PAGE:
Your March 25th editorial regarding the negotiated confidentiality agreements with three long time, dedicated University of Louisville employees lacked some logic and key facts. The “story of closed doors and dark secrets” portrayed in your editorial and the Courier-Journal story might make a good piece of fiction, but was not a good true to life story. So here are some facts:
- Agreements similar to the ones reached with these three employees are routine in the business world and at many universities. Yes, UofL should be run like a business.
- All three were in sensitive positions that required discretion and confidentiality on matters such as university negotiations on land purchases, contracts, investments and personnel. The university and the employees agreed to extend that confidentiality beyond their retirement date for, I believe, obvious reasons.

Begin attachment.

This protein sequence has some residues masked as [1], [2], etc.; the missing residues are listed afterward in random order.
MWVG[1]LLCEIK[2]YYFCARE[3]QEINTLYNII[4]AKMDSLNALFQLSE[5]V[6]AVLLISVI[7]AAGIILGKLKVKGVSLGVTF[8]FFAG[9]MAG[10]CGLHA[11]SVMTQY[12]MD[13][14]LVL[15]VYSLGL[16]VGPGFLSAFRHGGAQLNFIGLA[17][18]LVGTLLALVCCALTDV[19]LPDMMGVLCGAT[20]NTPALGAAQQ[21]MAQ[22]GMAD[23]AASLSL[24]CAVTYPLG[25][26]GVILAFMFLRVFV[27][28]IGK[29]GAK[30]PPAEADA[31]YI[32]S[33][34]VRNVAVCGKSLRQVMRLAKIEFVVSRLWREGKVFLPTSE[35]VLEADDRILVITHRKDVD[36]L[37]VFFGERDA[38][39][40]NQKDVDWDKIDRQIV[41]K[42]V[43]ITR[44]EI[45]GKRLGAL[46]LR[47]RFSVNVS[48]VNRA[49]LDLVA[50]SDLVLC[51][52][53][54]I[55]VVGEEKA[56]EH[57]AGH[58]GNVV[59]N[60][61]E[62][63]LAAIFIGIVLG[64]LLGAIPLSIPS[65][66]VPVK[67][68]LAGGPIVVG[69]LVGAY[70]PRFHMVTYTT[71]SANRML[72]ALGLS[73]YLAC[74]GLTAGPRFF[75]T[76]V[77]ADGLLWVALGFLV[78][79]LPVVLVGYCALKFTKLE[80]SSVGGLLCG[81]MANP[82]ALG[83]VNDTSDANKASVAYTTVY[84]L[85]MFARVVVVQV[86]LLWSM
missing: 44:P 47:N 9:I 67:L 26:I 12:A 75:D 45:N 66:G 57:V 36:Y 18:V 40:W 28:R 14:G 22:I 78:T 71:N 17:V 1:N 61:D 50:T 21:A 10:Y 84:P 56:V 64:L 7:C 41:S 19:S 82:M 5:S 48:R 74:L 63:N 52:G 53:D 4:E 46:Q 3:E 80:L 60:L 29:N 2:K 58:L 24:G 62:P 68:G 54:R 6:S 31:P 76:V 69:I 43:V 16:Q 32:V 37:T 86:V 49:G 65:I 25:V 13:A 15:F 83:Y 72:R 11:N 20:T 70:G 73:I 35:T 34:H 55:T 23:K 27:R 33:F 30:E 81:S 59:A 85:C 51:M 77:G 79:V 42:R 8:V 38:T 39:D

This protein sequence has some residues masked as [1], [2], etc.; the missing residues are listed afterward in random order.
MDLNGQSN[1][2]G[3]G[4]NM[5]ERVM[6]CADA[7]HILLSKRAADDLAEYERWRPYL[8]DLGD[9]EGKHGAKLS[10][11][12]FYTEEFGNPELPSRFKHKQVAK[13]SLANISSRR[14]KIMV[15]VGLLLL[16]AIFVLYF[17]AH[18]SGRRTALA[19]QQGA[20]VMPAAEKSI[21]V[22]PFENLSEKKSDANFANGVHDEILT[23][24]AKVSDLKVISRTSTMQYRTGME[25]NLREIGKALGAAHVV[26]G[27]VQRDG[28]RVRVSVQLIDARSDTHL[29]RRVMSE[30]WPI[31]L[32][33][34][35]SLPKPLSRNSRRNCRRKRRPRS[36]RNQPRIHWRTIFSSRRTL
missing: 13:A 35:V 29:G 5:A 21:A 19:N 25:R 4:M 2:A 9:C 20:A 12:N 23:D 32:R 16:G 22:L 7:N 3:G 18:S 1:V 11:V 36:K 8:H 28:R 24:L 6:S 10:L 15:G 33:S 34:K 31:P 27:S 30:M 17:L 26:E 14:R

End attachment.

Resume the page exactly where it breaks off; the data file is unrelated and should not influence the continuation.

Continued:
- Two vice-presidents’ jobs are being merged into one and the president’s administrative assistant has not been replaced, resulting in savings to the university – part of the $7.5 million UofL expects to save from the voluntary separation incentive program (VSIP).
- Lawyers drafted the agreements and told UofL administrators there had to be some “consideration” to the retiring employees in return for signing confidentiality agreements.
- The University of Louisville Foundation (private funds) covered the costs of all voluntary separation agreements with UofL staff including the three named employees.
This was a prudent business decision by UofL administrators as well as a logical decision by three employees who wanted to retire, not some underhanded “payoff” portrayed by your editorial.
Director, Media Relations
University of Louisville
Photo by Olivia Krauth/The Louisville Cardinal